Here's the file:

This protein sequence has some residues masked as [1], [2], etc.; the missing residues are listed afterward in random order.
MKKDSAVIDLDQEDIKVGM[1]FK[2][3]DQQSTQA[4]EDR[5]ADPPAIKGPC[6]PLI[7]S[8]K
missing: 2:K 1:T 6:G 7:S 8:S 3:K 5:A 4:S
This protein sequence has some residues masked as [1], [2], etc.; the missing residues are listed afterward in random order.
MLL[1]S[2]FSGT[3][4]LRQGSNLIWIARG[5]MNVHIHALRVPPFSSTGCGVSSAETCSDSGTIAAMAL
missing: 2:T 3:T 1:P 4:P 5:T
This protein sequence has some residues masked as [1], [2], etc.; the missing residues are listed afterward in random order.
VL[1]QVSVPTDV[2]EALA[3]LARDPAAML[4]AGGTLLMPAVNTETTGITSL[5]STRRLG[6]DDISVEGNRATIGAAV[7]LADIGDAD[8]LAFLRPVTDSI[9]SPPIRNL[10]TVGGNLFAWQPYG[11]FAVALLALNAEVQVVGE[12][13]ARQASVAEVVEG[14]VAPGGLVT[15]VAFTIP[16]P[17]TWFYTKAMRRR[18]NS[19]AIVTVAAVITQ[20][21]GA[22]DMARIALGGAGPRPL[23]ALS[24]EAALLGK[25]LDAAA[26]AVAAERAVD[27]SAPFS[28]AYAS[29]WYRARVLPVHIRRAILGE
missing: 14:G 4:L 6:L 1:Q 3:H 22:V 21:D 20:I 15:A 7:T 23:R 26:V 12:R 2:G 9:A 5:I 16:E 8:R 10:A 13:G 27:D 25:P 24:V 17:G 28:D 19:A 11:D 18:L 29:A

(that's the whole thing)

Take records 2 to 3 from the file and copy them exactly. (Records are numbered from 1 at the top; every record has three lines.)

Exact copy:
This protein sequence has some residues masked as [1], [2], etc.; the missing residues are listed afterward in random order.
MLL[1]S[2]FSGT[3][4]LRQGSNLIWIARG[5]MNVHIHALRVPPFSSTGCGVSSAETCSDSGTIAAMAL
missing: 2:T 3:T 1:P 4:P 5:T
This protein sequence has some residues masked as [1], [2], etc.; the missing residues are listed afterward in random order.
VL[1]QVSVPTDV[2]EALA[3]LARDPAAML[4]AGGTLLMPAVNTETTGITSL[5]STRRLG[6]DDISVEGNRATIGAAV[7]LADIGDAD[8]LAFLRPVTDSI[9]SPPIRNL[10]TVGGNLFAWQPYG[11]FAVALLALNAEVQVVGE[12][13]ARQASVAEVVEG[14]VAPGGLVT[15]VAFTIP[16]P[17]TWFYTKAMRRR[18]NS[19]AIVTVAAVITQ[20][21]GA[22]DMARIALGGAGPRPL[23]ALS[24]EAALLGK[25]LDAAA[26]AVAAERAVD[27]SAPFS[28]AYAS[29]WYRARVLPVHIRRAILGE
missing: 14:G 4:L 6:L 1:Q 3:H 22:V 21:D 20:I 15:A 7:T 23:R 26:V 12:R 2:G 9:A 5:I 16:E 8:R 10:A 13:G 27:D 25:P 24:V 17:G 28:D 19:A 11:D 18:L 29:A